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Two thirds of our genome consists of repetitive sequences, and until recently many scientists didn’t care all that much. But as our understanding of the genome improves, so does our insight in the importance of many of these repeats.

One particular tandem repeat in the subtelomeric region of chromosome 4q can cause havoc when the number of repeat units drops. Contraction of a D4Z4 macrosatellite repeat in that region is associated with facioscapulohumeral muscular dystrophy or FSHD, one of the most common hereditary forms of muscle disease.

When that repeat contracts to less than ten copies, a typically repressed transcription factor turns on which triggers the development of the disease. Further complicating the matter, there is an almost identical repeat subtelomeric of chromosome 10q, which is not involved in the disease. And there are two haplotypes of the chromosome 4 region, one of which is pathogenic and one that is not.

In order to genotype FSHD correctly, you must distinguish between chromosome 4 and 10, as well as the pathogenic and non-pathogenic allele, and get an exact copy number count of that repeat.

This week, scientists from Wenzhou Medical University, Wenzhou Central Hospital, Berry Genomics and The First Hospital of Kunming, all in China, published a paper in Molecular Genetics & Genomic Medicine in which Bionano genome mapping correctly characterized the molecular structure of the FSHD locus in the affected individuals of a five-generation pedigree with FSHD1. They identified the founder 4qA disease allele as having four D4Z4 repeat units, and identified a structural variant of the FSHD1 region involving a duplication of a 4qB allele, which appears clinically as a milder form of FSHD1.

They praise Bionano’s “moderate sample requirements and short time frame compared to Southern hybridization”  its “potential to identify structural variants such as deletions, duplications, or rearrangements of the locus”, and believe that Bionano “represents an advance in both FSHD1 diagnosis confirmation and has future practical potential in the modern molecular diagnostic laboratory.”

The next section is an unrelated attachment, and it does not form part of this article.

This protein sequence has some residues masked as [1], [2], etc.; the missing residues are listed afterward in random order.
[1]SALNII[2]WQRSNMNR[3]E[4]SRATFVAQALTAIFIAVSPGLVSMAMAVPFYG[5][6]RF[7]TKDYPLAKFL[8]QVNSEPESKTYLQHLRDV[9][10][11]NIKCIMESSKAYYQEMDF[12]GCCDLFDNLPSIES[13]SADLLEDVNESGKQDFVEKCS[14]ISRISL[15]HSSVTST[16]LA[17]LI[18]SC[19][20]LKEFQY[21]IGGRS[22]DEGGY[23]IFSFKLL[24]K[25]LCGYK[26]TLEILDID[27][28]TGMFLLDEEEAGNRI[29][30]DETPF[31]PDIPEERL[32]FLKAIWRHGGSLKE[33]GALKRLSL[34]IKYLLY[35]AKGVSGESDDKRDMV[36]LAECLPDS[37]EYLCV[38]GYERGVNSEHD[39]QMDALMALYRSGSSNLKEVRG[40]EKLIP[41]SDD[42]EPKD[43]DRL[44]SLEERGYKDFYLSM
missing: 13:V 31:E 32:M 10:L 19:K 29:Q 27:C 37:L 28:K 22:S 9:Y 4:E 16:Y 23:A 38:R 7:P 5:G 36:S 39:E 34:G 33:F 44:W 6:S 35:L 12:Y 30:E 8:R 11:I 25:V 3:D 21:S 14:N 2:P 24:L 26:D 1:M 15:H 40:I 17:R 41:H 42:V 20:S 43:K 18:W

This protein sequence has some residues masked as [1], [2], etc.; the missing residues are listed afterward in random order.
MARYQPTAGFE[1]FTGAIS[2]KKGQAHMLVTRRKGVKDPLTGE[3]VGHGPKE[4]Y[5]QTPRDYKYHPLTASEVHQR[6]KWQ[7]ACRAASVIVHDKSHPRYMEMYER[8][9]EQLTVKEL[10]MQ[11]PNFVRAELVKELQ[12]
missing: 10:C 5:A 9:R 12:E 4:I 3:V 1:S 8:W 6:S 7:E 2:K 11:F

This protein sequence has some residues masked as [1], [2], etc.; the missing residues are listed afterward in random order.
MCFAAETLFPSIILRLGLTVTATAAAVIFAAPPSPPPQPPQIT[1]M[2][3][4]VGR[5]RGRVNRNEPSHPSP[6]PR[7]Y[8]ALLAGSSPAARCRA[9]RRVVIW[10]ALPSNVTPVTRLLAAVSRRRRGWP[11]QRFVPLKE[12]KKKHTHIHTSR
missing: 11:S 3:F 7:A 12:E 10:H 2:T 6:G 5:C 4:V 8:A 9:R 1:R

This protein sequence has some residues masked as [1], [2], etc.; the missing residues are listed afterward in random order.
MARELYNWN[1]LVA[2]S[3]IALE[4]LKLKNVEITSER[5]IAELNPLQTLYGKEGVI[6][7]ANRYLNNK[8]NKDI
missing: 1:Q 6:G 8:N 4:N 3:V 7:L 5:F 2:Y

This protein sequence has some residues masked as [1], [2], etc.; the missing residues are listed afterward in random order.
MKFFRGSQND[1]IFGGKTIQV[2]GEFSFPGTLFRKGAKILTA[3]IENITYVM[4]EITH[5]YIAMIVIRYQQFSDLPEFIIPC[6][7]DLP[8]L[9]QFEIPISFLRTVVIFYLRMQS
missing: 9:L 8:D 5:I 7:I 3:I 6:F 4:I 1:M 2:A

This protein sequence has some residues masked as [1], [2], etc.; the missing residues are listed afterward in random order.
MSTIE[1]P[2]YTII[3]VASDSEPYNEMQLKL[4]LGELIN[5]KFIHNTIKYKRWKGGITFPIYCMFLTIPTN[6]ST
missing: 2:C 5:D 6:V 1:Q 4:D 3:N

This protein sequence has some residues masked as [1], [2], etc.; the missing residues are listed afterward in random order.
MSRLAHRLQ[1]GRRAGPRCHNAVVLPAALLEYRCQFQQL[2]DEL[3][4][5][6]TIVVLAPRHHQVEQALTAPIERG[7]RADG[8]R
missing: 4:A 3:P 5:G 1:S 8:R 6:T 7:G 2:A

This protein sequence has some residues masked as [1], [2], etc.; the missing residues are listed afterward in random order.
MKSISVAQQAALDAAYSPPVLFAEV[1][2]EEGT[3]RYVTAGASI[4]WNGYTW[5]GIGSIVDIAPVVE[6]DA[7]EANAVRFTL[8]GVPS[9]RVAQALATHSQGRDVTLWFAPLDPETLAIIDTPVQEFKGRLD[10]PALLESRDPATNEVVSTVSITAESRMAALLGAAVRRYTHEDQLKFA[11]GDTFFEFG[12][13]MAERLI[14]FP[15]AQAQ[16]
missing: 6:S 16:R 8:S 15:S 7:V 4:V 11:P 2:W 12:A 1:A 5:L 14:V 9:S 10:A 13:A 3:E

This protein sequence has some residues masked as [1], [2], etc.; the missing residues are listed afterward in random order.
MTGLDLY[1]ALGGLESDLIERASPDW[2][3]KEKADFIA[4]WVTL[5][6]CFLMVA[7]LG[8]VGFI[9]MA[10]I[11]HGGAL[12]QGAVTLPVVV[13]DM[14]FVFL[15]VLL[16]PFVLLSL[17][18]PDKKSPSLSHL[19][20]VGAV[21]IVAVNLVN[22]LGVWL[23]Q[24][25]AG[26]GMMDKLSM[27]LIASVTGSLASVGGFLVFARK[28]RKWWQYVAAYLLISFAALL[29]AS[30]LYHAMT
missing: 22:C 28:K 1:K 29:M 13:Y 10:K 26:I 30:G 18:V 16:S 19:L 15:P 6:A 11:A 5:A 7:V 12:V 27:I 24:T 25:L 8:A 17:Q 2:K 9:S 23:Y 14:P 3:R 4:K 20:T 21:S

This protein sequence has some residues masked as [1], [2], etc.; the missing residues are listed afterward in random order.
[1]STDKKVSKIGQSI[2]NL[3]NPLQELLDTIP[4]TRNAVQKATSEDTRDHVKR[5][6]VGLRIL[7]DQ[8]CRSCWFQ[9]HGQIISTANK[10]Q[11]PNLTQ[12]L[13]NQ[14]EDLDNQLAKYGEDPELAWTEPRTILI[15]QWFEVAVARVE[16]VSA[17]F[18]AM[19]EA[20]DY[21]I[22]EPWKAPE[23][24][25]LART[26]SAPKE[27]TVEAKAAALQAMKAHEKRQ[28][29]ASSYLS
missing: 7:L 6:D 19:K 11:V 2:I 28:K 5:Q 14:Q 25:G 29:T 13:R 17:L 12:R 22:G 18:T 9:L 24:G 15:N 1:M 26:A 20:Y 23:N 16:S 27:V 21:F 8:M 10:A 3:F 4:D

In 2018, a team from Children’s Hospital of Philadelphia, GrandOmics and three Chinese universities demonstrated that Bionano mapping on Saphyr can do all this. In the paper, they presented seven patients with FSHD1 whose genomes were mapped using Saphyr. In each case, the genome maps showed exactly how many copies of the repeats were present on each allele, identified the pathogenic allele and never let the chromosome 10 repeat array get in the way. On top of that, they demonstrated Bionano’s ability to resolve somatic mosaicism of the contracted repeat in two patients. All patient genomes were independently analyzed using two different labeling enzymes, and the results generated from both experiments correlated perfectly with each other, suggesting that a single Bionano run can provide you with the needed quality data.

In 2017, Professor Jonathan Pevsner from John Hopkins University and the Kennedy Krieger Institute presented his results on FSHD mapping with Bionano at the AGBT conference (Dr. Pevsner also studies autism genomics, more about that here). He presented equally successful results as shown in this paper, and he also reported that he tried to perform the same experiment using Illumina short-read sequencing and the barcoding approach from 10x Genomics. Neither method could resolve the D4Z4 region nor distinguish between the 4q and 10q loci. Short reads, whether they are linked or not, and repeat arrays just don’t go together well!

Later in 2017, Dr. Pevsner worked with Yuval Ebenstein’s team at Tel Aviv University to map the methylation status of the D4Z4 repeat in patients with FSHD as well.

All these studies make the same point: Bionano can see structural variants that other molecular methods can’t, and demonstrate yet again the power of ultra long molecules capable of spanning the most difficult regions of the genome.

See the results for yourself: read the Wenzhou/Berry/Kunming publication,  the CHoP/GrandOmics paper, read about the optical methylation mapping study, or check out Professor Pevsner’s poster.


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